Originally Published in Marie Clair
Katherine J. Igoe - August 13, 2020
Senator Kamala Harris made history as Joe Biden's 2020 vice presidential pick,but Harris has an impressive track record in her own right. A former presidential candidate herself, not to mention a former prosecutor, San Francisco's district attorney, California attorney general, and current senator, Harris has had plenty of opportunities to demonstrate where she stands on key issues and policies. These will absolutely come into play as the Biden-Harris platform continues to develop, particularly in regard to where their plans and policies differ. Consider this your guide to Harris' views on the biggest issues facing the nation today, including policing, immigration, the climate crisis, and more.
In May, Harris put forth the COVID-19 Racial and Ethnic Disparities Task Force Act, which is a task force to address racial disparities, since Black people are disproportionately affected by the virus and the Black, Hispanic, Native American, and Pacific Islander communities all face barriers to equitable health care. The task force would use data to, in turn, advise on funding and policy decisions in the national response. This is just one of many proposals Harris has either put forth or supported in regard to the coronavirus, including monthly relief for struggling families, a ban on evictions and foreclosures, and grants to small businesses.
In her first joint appearance with Biden as his VP running mate, Harris criticized the current administration's mishandling of the pandemic. "This virus has impacted almost every country, but there’s a reason it has hit America worse than any other advanced nation. It’s because of Trump’s failure to take it seriously from the start...an American dies of COVID-19 every 80 seconds."
Harris has been vocal about Black Lives Matter and supported the movement's call for justice and police reform, including writing about the issue and marching with protesters:
It's worth noting here that Harris' stance has evolved over time. The New York Times piece goes into significant detail, but argues that the changes Harris made were incremental, and that she often “avoided intervening in cases involving killings by the police.” This work will likely come up during the campaign.
When she was a presidential candidate, Harris put forth a comprehensive climate plan:
Along with Representative Alexandria Ocasio-Cortez, Harris also proposed developing an Office of Climate and Environmental Justice Accountability to ensure low-income communities would benefit from legislation.
Based on her responses at the presidential debates and in later statements, Harris would take direct action: If Congress didn't act within 100 days, her plan would include a ban on assault weapons, mandatory background checks, and closing of loopholes, amongst other things. Harris is herself a gun owner and has said that she believes there's a balance between protection of Second Amendment rights and preventing gun deaths.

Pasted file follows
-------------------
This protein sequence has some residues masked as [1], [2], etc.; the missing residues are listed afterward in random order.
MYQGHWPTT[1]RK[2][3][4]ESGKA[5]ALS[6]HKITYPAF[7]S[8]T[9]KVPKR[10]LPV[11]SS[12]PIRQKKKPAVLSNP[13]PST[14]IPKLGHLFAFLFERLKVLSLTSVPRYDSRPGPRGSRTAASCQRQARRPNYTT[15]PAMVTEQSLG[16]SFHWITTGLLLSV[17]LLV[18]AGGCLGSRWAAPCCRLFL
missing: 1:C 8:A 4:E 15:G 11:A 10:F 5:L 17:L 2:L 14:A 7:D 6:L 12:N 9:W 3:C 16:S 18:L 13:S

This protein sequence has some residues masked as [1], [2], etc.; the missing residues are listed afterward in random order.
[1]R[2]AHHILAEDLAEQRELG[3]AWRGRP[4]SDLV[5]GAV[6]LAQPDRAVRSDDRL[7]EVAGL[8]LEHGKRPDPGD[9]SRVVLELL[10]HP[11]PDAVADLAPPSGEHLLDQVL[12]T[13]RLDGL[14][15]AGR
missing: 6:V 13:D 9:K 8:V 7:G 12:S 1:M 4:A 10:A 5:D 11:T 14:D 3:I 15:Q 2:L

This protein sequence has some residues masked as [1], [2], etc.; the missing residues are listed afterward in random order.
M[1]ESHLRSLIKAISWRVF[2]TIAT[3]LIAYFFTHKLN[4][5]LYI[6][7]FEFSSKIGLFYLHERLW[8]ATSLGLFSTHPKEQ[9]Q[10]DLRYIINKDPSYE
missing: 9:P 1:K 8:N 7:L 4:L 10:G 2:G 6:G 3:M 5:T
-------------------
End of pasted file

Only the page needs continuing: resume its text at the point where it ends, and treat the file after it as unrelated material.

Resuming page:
Biden also has a strong stance on gun control, and the announcement of Biden-Harris has been met with support from gun control advocates.
Harris is herself the daughter of two immigrant parents, and she was the first Black person and first woman to become San Francisco's attorney general. She's been outspoken on the proposed U.S.-Mexico wall, saying, "Because I was a prosecutor for many years, including the Attorney General of California, I specialize on trans-national criminal organizations. That wall ain’t gonna stop them.”
Harris has been called "the most outspoken ally of immigration activists" and put in place programs in California to protect and empower immigrants in the state. She supports DREAMers and DACA; In 2019, she unveiled an immigration plan that would remove the threat of deportation from undocumented immigrants via executive action and expand deferred action immigration programs.
Beyond her plans for the economy with regards to climate change, and the work she's done in favor of working families and individuals during the pandemic, Harris has been an advocate for increasing child care to six months. This "Children's Agenda" would "put children at the center of her decision-making and treat their needs with the same urgency and importance as we treat any other national priority." It would be available not just to full-time workers and would create a dedicated Office of Paid Family and Medical Leave.
In a larger sense, Harris' proposed the 21st Century SKILLS Act would allow workers to obtain money for training, particularly in specialized fields, to address the increasing challenge of automation in the workforce and the threat that poses to jobs. The program is flexible and covers costs like transportation and child care.